AP front 1 - 2022

14 December 2021

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British government amnesty legislation will make legacy a permanently toxic issue – Declan Kearney

"As 2022 approaches we have turned full circle once again. The gains of the peace process are being threatened by the indifference and recklessness of another British government. The peace process must be protected; and the Good Friday and Stormont House agreements must be implemented in full."

In 2009 Sinn Féin published our policy on dealing with the past. At the core of this policy, we proposed the establishment of an independent, international truth commission to comprehensively address all the legacy challenges arising from the political conflict in Ireland. 

This was a bold position to adopt. While others from within the political process and human rights constituency supported this approach, no solid consensus developed.  

When the negotiations facilitated by Richard Haass and Megan O Sullivan took place in 2013, which foreshadowed the Stormont House Agreement (SHA) on legacy the following year, in 2014, our Party offered a compromise on our policy advocating an international truth process. We did so to help build a wider consensus with other parties and the British and Irish governments to find a way forward on legacy. The Stormont House Agreement achieved that broad agreement.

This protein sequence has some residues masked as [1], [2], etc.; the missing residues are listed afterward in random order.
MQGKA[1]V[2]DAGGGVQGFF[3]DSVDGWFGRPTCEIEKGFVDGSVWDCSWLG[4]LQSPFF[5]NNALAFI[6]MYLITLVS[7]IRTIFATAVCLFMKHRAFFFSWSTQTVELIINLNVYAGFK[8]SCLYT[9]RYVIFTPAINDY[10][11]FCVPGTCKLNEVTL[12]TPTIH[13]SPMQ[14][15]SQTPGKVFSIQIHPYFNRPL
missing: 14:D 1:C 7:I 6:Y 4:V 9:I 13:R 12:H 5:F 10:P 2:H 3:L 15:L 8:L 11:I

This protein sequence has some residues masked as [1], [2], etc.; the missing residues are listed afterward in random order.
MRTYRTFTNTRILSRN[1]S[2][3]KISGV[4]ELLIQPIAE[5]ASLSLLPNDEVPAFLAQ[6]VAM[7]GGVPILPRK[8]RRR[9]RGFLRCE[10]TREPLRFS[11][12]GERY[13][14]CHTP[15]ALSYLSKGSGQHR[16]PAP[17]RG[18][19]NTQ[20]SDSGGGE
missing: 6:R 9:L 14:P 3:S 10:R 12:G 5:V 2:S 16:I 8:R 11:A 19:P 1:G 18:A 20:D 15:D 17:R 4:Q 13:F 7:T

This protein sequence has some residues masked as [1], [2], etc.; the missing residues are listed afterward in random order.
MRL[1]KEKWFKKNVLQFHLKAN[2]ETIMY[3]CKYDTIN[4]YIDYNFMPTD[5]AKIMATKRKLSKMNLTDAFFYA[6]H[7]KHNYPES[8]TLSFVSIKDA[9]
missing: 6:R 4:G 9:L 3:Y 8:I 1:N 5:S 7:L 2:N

Since 2014 this British Tory government has dragged its feet and systematically frustrated implementation of the SHA mechanisms. 

Then in 2015/16 it began to suggest that national security considerations were creating difficulties. 

Sinn Féin took this position at face value and initiated good faith engagements to find solutions. 

Ultimately, we brought forward further compromise proposals in 2016 to allay these concerns by producing a series of protocols which would address Britain’s ostensible national security issues, whilst allowing full implementation of the SHA mechanisms. 

Securing an effective road map to deliver for all victims and survivors of the conflict regardless of their political or community association, has been our Party’s consistent and overriding objective. 

Sinn Féin has never allowed our own political priorities to get in the way of making progress on legacy. The failure to properly deal with the past remains an enduring fault line at the heart of our political and peace processes.

Seven years on, and the SHA has still not been implemented. There is only one reason for this failure, and that is a refusal by the Tory government to meet its international legal obligations under the SHA. 

One consequence is that families in the north of Ireland whose loved ones were killed as a result of actions by British state forces and their agents, or by state sponsored death squads, including those decisions made by British cabinet ministers, have been denied access to legacy inquests for up to fifty years.